Book Review: The Secret Chapter by Genevieve Cogman

Book Review: The Secret Chapter by Genevieve Cogman (An Invisible Library Novel)

Title: The Secret Chapter

Author: Genevieve Cogman

Publisher: Berkley Publishing Group – Ace

Publication date: January 7, 2020

Genre: Fantasy

Summary: Librarian Irene is summoned to the Library and tasked with negotiating with a Fae for a very specific book needed to stabilize a world Irene has fond memories of. Accompanied by the dragon prince Kai, in human form, the two travel to the Caribbean and find themselves part of an unlikely team comprised of Fae, dragons, and a Librarian charged with stealing a painting from a museum in Vienna on yet another world. Promised anything as a reward, the group sets off to a world where supernatural beings are actively hunted and a trio of dragons hold power. As they puzzle out how to steal the painting, the bigger question becomes whether or not to trust each other.

This is part of the Invisible Library series, something I was not aware of when I requested it from NetGalley. I thought the idea of a librarian teaming up with a dragon and Fae sounded interesting, and was pleasantly surprised to realize I hadn’t necessarily needed to read the previous books, though I also sensed it would have helped make more of the book make better sense. Still, this was an interesting novel, though I do feel like I was missing some pieces of information to paint a richer picture.

The Characters: Interesting Characters, But I’m Missing Something

I liked the characters, but I wouldn’t say I loved any of them. As a matter of fact, I easily confused most of the Fae all the way through the book. I did enjoy how sharply different the Fae and dragons were from each other, though. It was interesting to read how this motley group managed to work together.

It’s a little difficult to comment on the characters when I know this book is the most recent in the series and I haven’t had the pleasure of getting to know them over several stories. I’m a little confused about the relationship between Irene and Kai, but I liked how close they seemed, being able to maintain a friendship and still be able to work together professionally. Still, I felt I was missing out on a few things, so I’ll keep it to I enjoyed the characters, I thought they were interesting, the relationships were amusing to read about, but I was unable to know them well.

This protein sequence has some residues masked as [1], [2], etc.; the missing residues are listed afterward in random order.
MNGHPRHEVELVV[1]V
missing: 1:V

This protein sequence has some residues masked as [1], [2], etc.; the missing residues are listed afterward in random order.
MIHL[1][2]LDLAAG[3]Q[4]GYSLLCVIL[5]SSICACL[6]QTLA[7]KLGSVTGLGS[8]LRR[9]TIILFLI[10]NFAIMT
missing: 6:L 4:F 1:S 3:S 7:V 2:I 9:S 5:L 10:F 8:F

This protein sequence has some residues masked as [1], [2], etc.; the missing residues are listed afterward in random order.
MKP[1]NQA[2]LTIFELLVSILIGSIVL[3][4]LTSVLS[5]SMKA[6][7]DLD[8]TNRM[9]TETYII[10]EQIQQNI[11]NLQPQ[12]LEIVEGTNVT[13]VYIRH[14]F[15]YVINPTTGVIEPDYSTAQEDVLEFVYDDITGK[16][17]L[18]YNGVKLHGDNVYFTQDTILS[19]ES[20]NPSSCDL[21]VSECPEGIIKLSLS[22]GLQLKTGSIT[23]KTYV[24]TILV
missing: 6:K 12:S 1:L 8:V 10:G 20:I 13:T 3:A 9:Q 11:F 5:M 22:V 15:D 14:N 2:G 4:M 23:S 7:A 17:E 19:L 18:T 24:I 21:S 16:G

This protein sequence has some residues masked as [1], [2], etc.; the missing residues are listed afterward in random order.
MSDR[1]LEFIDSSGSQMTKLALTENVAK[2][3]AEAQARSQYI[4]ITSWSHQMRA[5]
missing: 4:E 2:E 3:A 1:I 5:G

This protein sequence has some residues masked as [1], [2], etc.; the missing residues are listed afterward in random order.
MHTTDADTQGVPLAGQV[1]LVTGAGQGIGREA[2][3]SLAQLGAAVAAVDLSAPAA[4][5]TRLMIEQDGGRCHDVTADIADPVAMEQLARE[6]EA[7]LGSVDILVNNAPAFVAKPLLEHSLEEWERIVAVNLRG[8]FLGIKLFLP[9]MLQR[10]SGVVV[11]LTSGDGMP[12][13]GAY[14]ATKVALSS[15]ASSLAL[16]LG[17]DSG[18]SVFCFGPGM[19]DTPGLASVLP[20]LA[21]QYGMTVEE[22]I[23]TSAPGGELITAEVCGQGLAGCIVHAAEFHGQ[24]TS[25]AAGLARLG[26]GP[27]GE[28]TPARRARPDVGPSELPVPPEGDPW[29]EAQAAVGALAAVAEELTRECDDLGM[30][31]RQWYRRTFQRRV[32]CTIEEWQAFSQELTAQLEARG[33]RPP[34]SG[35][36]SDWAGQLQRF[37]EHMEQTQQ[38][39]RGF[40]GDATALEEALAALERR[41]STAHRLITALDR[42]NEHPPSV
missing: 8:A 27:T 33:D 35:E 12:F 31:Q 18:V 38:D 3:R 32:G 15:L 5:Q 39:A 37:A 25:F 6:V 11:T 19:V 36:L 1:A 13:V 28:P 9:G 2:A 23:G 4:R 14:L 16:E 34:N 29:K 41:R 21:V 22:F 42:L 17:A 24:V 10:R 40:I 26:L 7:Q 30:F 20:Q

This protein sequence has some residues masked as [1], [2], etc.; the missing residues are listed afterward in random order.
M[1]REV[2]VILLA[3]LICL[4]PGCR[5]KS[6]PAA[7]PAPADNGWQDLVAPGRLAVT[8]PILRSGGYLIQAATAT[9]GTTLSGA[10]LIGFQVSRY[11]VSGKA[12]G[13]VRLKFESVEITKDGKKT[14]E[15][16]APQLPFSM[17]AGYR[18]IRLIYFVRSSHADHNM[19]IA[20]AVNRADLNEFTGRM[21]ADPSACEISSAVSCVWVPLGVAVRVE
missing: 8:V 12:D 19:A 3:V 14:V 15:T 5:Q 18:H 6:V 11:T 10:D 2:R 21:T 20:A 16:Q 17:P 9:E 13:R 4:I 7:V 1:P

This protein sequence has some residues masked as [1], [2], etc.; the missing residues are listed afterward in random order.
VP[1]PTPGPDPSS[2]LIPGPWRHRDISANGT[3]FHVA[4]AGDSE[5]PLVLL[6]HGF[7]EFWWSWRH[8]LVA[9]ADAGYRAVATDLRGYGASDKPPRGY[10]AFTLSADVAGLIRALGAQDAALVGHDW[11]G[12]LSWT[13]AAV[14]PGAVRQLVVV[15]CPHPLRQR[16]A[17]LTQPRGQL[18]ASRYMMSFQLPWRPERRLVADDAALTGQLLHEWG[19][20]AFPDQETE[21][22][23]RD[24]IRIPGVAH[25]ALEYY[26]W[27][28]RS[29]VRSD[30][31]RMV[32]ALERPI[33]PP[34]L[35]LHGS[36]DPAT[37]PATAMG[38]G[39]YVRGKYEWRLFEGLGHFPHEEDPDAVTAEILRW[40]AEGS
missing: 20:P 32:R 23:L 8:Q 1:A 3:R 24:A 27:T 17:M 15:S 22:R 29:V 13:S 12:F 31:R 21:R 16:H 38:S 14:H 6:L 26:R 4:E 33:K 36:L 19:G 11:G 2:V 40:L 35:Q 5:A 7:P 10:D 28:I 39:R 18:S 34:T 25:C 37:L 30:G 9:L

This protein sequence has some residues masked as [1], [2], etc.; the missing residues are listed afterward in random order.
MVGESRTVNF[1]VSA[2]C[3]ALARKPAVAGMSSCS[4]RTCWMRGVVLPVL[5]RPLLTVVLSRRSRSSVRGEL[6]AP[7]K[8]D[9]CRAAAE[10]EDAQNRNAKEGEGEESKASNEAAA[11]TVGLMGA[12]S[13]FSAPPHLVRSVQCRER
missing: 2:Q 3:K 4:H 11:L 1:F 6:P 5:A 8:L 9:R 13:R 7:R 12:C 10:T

The World Building: Fascinating Interconnecting Worlds

I was most impressed by the world building. Even though this was just my first introduction to the series and I haven’t read the books that come before, I was very interested in how the worlds were developed and how they functioned. The idea of multiple parallel worlds whose histories and designs differed by a shade from another was quite interesting, and I would be willing to read the other books just to explore more worlds.

The world in this book involved supernatural beings being hunted by a sort of police force. Of course, the world also contained a few secrets and twisty relationships, and those were fun. It was lovely to see how the world unfolded. I most particularly loved that this was a world that was new not just to me, but to the characters. It was one thing we could all explore.

My favorite part was that the city of Vienna was grounded in the real city, making it easier to jump right into it. Though it differs, greatly, it was still nice to have a springboard to make the transition into another world easier. I especially liked that it was something familiar and it was easy to see how this world could have developed considering I haven’t had the benefit of reading the prior novels, so have little idea of how these worlds function and how they developed.

The Plot: Fascinatingly Criminal, But Way Too Convenient

The thing that most frustrated me with this book was the story. I thought it was interesting in that librarians are little more than thieves and spies, so Irene’s shady dealings and deeds made sense. I liked the idea of having to steal something that added to the greater fabric of the series in order to obtain a book. It was fascinatingly criminal, and I really liked the spin on librarians and libraries.

At the same time, I was annoyed at the way the story moved forward. As interesting as I found the plot, which was why I requested it in the first place, I felt everything was a little too convenient and other parts were seemingly thrown in.  It was irritating when Irene and Kai would get into trouble so easily, only to be able to use magical powers to magically spring free. It was too easy, and made the trouble parts feel like their sole purpose was to either pad the story or serve as tension. By the end of the book, I had caught on to the pattern, so felt very little to no tension when I should have. It was too easy to roll my eyes and just tell myself one or both would use their powers to get out.

I think it’s safe to say I like the idea behind the story. I did not enjoy the execution.

Overall: A Mixed Bag

This book felt like a mixed bag to me. There were things I liked and things I clearly did not enjoy. I loved the idea of there being humans, Fae, and dragons and having them intermingle both on friendly and antagonistic terms. I enjoyed the worlds and the idea between them. I did not enjoy the execution. Overall, though, it was a fun, readable book for someone who hasn’t read the prior books.

How many cups of tea will you need?

3 cups should do just fine

Get your copy (The Lily Cafe is NOT an Amazon Affiliate)

Thank you to NetGalley and the publisher, Berkley Publishing Group – Ace, for a free e-copy. All opinions expressed are my own.

Check out my other book reviews over at the Bookshelf.

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